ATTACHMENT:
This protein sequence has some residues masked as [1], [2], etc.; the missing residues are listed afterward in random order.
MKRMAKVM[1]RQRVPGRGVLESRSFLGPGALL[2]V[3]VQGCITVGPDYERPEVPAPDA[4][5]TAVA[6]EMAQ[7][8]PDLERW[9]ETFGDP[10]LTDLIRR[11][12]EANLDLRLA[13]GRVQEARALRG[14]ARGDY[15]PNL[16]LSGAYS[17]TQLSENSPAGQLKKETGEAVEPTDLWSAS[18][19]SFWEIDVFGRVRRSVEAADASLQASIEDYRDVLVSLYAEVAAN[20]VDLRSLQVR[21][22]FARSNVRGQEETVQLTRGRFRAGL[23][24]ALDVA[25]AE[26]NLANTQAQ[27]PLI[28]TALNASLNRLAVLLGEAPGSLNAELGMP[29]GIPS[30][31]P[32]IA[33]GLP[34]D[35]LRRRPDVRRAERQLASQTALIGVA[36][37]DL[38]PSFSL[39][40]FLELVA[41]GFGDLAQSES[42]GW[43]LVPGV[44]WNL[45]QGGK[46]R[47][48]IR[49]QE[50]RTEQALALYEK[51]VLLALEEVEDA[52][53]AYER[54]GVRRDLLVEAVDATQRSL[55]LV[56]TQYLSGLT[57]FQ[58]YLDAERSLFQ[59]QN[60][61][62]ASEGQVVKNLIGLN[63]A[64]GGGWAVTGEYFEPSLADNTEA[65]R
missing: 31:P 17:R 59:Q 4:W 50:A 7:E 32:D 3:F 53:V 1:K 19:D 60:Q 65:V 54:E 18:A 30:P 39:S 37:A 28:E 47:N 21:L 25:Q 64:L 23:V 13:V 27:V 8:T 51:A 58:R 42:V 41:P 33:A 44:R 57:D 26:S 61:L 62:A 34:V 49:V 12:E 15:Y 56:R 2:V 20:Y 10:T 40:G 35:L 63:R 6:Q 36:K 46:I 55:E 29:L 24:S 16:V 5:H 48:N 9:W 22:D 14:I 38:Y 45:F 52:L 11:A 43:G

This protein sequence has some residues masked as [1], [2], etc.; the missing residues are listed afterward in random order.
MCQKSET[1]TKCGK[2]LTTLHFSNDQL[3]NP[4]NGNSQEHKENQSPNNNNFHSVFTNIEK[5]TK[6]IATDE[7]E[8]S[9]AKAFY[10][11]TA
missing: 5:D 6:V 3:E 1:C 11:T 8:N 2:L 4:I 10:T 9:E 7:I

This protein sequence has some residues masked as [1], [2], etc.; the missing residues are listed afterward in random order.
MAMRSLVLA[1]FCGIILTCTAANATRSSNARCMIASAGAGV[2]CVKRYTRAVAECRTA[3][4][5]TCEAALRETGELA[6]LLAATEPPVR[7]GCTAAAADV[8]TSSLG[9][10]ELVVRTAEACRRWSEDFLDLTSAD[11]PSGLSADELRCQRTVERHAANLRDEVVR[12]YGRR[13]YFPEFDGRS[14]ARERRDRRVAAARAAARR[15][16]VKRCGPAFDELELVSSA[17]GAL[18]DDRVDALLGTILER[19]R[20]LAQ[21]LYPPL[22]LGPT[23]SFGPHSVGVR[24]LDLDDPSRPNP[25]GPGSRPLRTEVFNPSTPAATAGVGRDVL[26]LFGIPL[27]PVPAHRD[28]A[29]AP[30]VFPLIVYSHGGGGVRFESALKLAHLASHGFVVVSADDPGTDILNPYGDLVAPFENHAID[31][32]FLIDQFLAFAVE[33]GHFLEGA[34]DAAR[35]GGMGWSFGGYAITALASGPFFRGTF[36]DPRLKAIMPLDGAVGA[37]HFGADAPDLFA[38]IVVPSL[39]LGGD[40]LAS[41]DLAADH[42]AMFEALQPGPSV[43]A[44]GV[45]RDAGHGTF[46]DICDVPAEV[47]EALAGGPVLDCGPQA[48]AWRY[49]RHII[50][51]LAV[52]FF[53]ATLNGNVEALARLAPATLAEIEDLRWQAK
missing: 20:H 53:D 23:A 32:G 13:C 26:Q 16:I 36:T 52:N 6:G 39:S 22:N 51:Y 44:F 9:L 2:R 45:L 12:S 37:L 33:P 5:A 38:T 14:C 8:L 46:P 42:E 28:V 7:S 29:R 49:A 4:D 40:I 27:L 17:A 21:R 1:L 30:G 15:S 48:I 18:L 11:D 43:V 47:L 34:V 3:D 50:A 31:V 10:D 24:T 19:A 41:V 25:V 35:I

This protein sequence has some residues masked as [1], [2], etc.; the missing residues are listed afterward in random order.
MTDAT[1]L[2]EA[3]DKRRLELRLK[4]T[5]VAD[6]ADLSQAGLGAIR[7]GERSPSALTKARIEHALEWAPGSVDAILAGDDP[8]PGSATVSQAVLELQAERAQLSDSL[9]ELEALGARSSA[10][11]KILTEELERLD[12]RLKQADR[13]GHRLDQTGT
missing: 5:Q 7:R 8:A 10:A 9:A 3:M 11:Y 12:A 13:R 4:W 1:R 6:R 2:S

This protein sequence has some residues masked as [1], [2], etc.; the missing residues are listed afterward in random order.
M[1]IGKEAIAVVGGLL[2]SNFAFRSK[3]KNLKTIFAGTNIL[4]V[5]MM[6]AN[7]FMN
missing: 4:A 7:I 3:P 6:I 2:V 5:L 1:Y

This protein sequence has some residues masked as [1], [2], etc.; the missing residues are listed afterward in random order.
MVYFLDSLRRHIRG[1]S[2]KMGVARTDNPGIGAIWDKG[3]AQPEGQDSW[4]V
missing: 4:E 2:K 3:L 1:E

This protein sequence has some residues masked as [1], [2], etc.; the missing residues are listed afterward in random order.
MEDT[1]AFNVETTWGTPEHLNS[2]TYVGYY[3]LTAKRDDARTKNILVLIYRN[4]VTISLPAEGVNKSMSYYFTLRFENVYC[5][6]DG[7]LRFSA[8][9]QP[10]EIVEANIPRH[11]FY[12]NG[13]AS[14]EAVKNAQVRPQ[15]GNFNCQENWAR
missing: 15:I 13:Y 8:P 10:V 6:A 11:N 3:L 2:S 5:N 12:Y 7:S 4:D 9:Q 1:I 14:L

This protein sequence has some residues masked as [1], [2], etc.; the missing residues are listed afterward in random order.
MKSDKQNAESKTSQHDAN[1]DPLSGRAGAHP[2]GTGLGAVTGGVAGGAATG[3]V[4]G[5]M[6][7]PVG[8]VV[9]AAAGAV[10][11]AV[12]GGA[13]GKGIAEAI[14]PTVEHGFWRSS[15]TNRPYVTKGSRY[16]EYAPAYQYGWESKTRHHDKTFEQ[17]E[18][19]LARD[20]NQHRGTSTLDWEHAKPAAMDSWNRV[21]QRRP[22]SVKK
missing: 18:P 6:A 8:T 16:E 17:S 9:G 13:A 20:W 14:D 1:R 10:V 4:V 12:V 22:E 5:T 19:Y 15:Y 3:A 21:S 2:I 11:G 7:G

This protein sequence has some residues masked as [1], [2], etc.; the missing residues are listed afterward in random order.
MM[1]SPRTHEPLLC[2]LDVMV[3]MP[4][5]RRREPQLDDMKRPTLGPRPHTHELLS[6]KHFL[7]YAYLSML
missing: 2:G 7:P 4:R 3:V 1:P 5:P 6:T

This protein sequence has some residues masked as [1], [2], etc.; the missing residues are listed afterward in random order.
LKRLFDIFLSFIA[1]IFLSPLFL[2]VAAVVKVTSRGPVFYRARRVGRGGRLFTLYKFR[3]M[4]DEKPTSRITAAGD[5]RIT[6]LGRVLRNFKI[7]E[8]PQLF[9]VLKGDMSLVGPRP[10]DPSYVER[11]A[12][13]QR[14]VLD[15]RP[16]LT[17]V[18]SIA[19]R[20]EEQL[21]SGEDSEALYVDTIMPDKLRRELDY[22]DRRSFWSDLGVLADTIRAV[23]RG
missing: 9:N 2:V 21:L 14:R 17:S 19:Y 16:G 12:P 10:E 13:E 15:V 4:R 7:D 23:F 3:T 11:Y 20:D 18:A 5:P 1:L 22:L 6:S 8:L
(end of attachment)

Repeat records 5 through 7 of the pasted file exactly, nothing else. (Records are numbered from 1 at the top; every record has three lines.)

This protein sequence has some residues masked as [1], [2], etc.; the missing residues are listed afterward in random order.
M[1]IGKEAIAVVGGLL[2]SNFAFRSK[3]KNLKTIFAGTNIL[4]V[5]MM[6]AN[7]FMN
missing: 4:A 7:I 3:P 6:I 2:V 5:L 1:Y

This protein sequence has some residues masked as [1], [2], etc.; the missing residues are listed afterward in random order.
MVYFLDSLRRHIRG[1]S[2]KMGVARTDNPGIGAIWDKG[3]AQPEGQDSW[4]V
missing: 4:E 2:K 3:L 1:E

This protein sequence has some residues masked as [1], [2], etc.; the missing residues are listed afterward in random order.
MEDT[1]AFNVETTWGTPEHLNS[2]TYVGYY[3]LTAKRDDARTKNILVLIYRN[4]VTISLPAEGVNKSMSYYFTLRFENVYC[5][6]DG[7]LRFSA[8][9]QP[10]EIVEANIPRH[11]FY[12]NG[13]AS[14]EAVKNAQVRPQ[15]GNFNCQENWAR
missing: 15:I 13:Y 8:P 10:V 6:A 11:N 3:L 2:S 5:N 12:Y 7:S 4:D 9:Q 1:I 14:L